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USGS | The National Map

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Matthiessen State Park

by Melanie and Jim

Last Friday we had time, opportunity, and weather for a perfect morning in Matthiessen State Park. Matthiessen is located in north central Illinois, very close to I-80. On Thursday evening we’d been in Sycamore, IL for my presentation to a quilt guild. On Friday we needed to head southward to my sister’s home. Matthiessen was right on the way.

The skies were bright and dry with early fall crispness. Clouds of dust arose on both sides of the highways, stirred up by farmers harvesting corn and beans. As we approached the park, there was little evidence of it besides a stand of trees in the distance. Like so many midwestern parks, instead of rising above the surrounding landscape, Matthiessen’s best features are below, hidden from view until you are deep within.

At the north end of the park are the dells trails around and through a water-eroded sandstone canyon. Reaching the upper trail requires descending a broad, stable stairway about five or six flights long, which some would find difficult. Once that far, the upper trail is a well-maintained loop and relatively easy for most hikers.

There also are stairways into the canyon for those who are more adventurous. Depending on water levels, the lower trails can be off limits. For us, they were open, though deep mud prevented us from exploring all the crevices we wanted.

 

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In the pictures below, you can get a sense for the lower trail within the canyon. On the concrete stairway stands an older woman who generously gave me a mom hug. I had explained to her that I’d visited Matthiessen as a child, and that my mom had led those trips. That day also was my mom’s birthday, which made a poignant reminder for me. That’s me in the bright pink shirt.

 

Below the staircase the canyon walls rose on both sides. A path allowed access both upstream and downstream of the stairs. Across from the stairs was a small stream, the seasonal remains of the eroding waterway.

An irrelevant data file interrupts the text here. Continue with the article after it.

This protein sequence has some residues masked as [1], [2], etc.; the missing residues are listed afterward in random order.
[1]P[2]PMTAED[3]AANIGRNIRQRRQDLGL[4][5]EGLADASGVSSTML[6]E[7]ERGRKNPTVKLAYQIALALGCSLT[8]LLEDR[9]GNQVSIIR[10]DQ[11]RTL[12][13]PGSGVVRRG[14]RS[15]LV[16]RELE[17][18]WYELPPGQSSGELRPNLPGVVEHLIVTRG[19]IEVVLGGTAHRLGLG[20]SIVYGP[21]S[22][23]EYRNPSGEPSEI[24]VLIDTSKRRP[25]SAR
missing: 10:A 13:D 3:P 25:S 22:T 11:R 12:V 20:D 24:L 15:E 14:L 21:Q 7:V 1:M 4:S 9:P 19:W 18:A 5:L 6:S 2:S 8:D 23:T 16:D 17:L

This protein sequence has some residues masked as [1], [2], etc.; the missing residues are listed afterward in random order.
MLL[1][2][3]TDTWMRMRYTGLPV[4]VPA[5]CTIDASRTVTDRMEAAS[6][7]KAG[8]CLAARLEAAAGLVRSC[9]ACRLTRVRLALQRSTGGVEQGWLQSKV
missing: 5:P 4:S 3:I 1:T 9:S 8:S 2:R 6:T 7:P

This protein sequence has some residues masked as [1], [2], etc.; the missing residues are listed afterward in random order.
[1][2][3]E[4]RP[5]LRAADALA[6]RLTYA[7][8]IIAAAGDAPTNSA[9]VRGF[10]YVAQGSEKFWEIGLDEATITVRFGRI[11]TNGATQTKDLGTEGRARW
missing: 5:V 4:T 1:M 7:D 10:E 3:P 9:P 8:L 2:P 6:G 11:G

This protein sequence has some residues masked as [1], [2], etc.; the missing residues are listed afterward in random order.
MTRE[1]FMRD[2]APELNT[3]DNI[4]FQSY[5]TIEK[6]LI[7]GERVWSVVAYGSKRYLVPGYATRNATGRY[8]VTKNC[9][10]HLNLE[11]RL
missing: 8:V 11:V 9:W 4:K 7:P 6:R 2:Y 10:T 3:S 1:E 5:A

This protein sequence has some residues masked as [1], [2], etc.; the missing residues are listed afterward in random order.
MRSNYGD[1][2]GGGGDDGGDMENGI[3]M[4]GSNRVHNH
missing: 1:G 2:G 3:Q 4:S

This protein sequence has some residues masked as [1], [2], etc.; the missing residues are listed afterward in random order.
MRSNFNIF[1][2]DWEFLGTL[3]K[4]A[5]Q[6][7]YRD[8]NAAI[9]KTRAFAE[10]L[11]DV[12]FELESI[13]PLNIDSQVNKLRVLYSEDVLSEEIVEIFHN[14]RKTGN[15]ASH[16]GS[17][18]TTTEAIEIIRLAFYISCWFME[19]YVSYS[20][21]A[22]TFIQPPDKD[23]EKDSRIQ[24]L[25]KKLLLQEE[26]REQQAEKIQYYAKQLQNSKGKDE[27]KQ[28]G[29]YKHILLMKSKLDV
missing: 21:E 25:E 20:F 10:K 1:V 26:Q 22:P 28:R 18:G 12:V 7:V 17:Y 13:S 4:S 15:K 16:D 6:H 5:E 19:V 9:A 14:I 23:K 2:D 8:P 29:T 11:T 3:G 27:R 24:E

Click to embiggen

Click to embiggen

 

In the bowl, water has worn away caverns on the undersides of the walls. Kids enjoy exploring the small caves.

 

Jim created a panorama of the canyon bowl. He is standing below the roof line of one of the caverns.

Click to embiggen

Click to embiggen

 

And here is his video in the bowl.

After we ascended the concrete stairway, Jim and I disagreed about the correct direction to take. Should we cross the bridge spanning the canyon, or go up farther to the trail from which we’d come? The quickest way to answer the question was to head up to the trail map at the top. We both climbed more stairs, up another five flights to check. And as it turns out, Jim was right! We wanted to cross the bridge below.

A little farther along, we descended into the canyon again. This area was less used and it had more natural impediments. At one point we picked our way along a foot-wide ledge, avoiding tumbling into the bottom 12 feet below. Here we continued upward, climbing up through a series of stone ledges. After another section of stream bed hiking, we exited the bottom and returned to the upper trail.

Matthiessen is a great park for families. With picnic areas above, a recreated French fort, easy to moderate trails, and fascinating geology, there’s something to please everyone. The park will always be on our list to return to.

Hiking from Sunrise on Mt. Rainier

by Melanie and Jim

Earlier this month we visited our son in Washington. (See posts here and here. Please, wear your helmet. Really.) People who live there enjoy outdoor adventures all year long. The mild weather, ocean and other waterways, and the Cascade Mountain range provide lots of opportunities to get out.

We were out a lot, too. One of our primary goals was to hike at Mt. Rainier National Park.
mtn across meadow